The analysis presented in this study can be pursued further in various directions in future work. First, in addition to analyzing the co-regulatory networks using a static perspective for the five species as done here, it would be of great interest to perform the same analysis in a dynamic framework, e.g. under different conditions and stages of the cell cycle, similar to previous works that have revealed some interesting properties of the dynamic regulatory network of yeast . Second, it would also be interesting to extend the analysis to add RNA interference (RNAi) where microRNAs (miRNA) at specific DNA regions to control the amount of proteins produced in the cell which would involve two types of nodes (microRNA and the proteins). There are also a number of other directions that could be pursued. We have started with the preliminary work on some of these that are sufficiently straight-forward. In particular, we performed a similar analysis as above at the target level, i.e. we created a ‘co-regulated’ network by inferring an edge between two targets if they have the same regulator. We found that there is no clear and consistent relationship between the number of partners and the number of regulators; the relationship between the two is rather noisy (Figure S17 in text S1). We also carried out an examination of the correlation between co-regulatory edges and protein-protein interactions (PPI). However, we found that there is no enrichment of co-regulation edges in the PPI network (Table S1 in text S1). Nevertheless, we believe that it might be worthwhile to pursue these directions more closely in the future when more data becomes available.
In summary, we have carried out an analysis of the co-regulatory associations made between regulators across five different species in order to analyze the organization and growth of co-regulation networks. The results presented here define the basic elements of the co-regulatory networks and given the fast computations of the quantities presented herein, we hope that the framework presented here aids in the directed investigation of the co-regulatory network in the future in order to gain deeper insight.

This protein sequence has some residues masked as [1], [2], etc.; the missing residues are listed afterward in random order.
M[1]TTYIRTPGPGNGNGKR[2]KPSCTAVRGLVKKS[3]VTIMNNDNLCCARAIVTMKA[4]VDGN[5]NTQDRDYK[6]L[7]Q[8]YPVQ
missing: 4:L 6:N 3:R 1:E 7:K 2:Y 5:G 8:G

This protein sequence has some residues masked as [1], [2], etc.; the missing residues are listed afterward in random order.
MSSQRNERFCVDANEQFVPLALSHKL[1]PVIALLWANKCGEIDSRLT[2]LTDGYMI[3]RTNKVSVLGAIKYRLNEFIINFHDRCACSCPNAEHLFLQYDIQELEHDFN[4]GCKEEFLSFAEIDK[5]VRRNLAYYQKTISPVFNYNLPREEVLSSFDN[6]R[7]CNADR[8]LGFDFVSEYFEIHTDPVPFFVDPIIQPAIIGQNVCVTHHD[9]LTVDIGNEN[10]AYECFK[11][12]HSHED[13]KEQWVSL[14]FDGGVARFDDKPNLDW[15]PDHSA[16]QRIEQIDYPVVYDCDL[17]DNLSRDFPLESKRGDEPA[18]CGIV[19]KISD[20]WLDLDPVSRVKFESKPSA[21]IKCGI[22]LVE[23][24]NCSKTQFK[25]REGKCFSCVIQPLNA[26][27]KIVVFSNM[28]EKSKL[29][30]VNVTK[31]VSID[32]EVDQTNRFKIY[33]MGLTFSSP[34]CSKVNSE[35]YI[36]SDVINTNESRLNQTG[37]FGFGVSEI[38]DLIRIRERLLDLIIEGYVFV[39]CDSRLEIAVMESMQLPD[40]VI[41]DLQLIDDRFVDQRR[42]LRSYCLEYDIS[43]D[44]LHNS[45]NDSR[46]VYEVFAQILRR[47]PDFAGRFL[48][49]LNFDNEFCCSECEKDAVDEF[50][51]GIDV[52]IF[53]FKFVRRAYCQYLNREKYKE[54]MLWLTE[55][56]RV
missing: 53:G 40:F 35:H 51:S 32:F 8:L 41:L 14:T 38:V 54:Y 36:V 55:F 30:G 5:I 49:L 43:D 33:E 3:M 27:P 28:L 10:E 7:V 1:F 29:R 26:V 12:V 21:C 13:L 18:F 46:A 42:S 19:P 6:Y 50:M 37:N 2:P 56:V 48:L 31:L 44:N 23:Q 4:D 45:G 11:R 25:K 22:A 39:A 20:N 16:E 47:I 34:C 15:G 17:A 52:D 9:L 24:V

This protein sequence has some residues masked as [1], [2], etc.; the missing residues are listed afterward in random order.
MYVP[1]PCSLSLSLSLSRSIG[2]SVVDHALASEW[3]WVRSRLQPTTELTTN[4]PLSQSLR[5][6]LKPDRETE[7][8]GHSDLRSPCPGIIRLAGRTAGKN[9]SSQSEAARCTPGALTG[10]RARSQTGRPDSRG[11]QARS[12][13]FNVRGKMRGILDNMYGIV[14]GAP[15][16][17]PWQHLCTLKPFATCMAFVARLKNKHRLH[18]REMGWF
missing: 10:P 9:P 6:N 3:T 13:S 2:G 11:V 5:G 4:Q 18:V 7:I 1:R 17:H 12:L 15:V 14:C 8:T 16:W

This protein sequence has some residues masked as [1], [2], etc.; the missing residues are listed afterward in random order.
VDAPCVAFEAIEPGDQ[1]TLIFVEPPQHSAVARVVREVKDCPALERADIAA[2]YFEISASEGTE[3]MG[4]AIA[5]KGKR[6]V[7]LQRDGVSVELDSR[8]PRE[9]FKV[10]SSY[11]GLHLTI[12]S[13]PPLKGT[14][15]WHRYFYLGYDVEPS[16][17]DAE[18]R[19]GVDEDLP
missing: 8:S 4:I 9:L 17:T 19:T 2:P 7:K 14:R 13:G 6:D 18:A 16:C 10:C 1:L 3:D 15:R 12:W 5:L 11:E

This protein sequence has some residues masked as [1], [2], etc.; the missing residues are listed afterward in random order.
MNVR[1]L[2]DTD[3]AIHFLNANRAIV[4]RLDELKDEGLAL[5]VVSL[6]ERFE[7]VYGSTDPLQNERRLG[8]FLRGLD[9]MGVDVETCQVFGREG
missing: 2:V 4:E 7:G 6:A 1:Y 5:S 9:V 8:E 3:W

We chose five species for the analysis: E. coli, yeast, mouse, rat and human. These specific species were chosen for two reasons. One, these species are evolutionarily diverse, which lends more confidence to an observation if it is true for all these species. Two, the data for these species is most plentifully available. Transcription regulatory data for E. coli was obtained from regulonDB version 6.2 . For yeast, it was the same as used in previous similar studies , . This data was collected from the results of genetic and biochemical experiments , , , , . For rat, mouse, and human, regulatory interactions were obtained from the TRED database (as of June 2008) . Human TF list in various annotations is available at http://wiki.gersteinlab.org/pubinfo/Human_TF_List. Phosphorylation data for yeast was obtained from a large scale proteome chip experiment . Human modification network was obtained from HPRD that contained more than 30 kinds of post-translational modifications such as acetylation, alkylation,, carboxylation, demethylation, glycation, hydroxylation and nitration . The sizes of the networks are provided in Table 1.
As for the social networks, we analyzed two types: blog and email. We obtained a network of blogs written over the period of two months preceding the U.S. Presidential Election of 2004  where bloggers hyperlinked their blogs to others. This data was comprised of 1225 blogs and 19090 hyperlinks between them. The email network was obtained by analyzing the email communication within a medium sized university between 1669 users of various designations .
We built the co-regulatory network from the regulatory network in the following way. First, an edge was placed between two regulators if they regulated the same target gene. Then we generated 1,000 random networks of the same degree distribution as the original regulatory network. In these null-networks, all proteins had exactly the same connectivity as in the original one, whereas the choice of their interaction partners was totally random, thus maintaining the in- and out-degree of each node. For every pair of regulators, we calculated the ratio of the number of target genes regulated in the real network and the average number of target genes regulated in random networks. To keep only those co-regulatory associations that are more frequent than random ones, edges with a ratio >1 were retained. As used in previous studies, this strategy removes those edges that are less probable than random , .
Supplementary text and figures
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The authors have declared that no competing interests exist.
The authors acknowledge the funding support from NIH (MBG and HL) and the AL Williams Professorship funds (MBG). The funders had no role in study design, data collection and analysis, decision to publish, or preparation of the manuscript.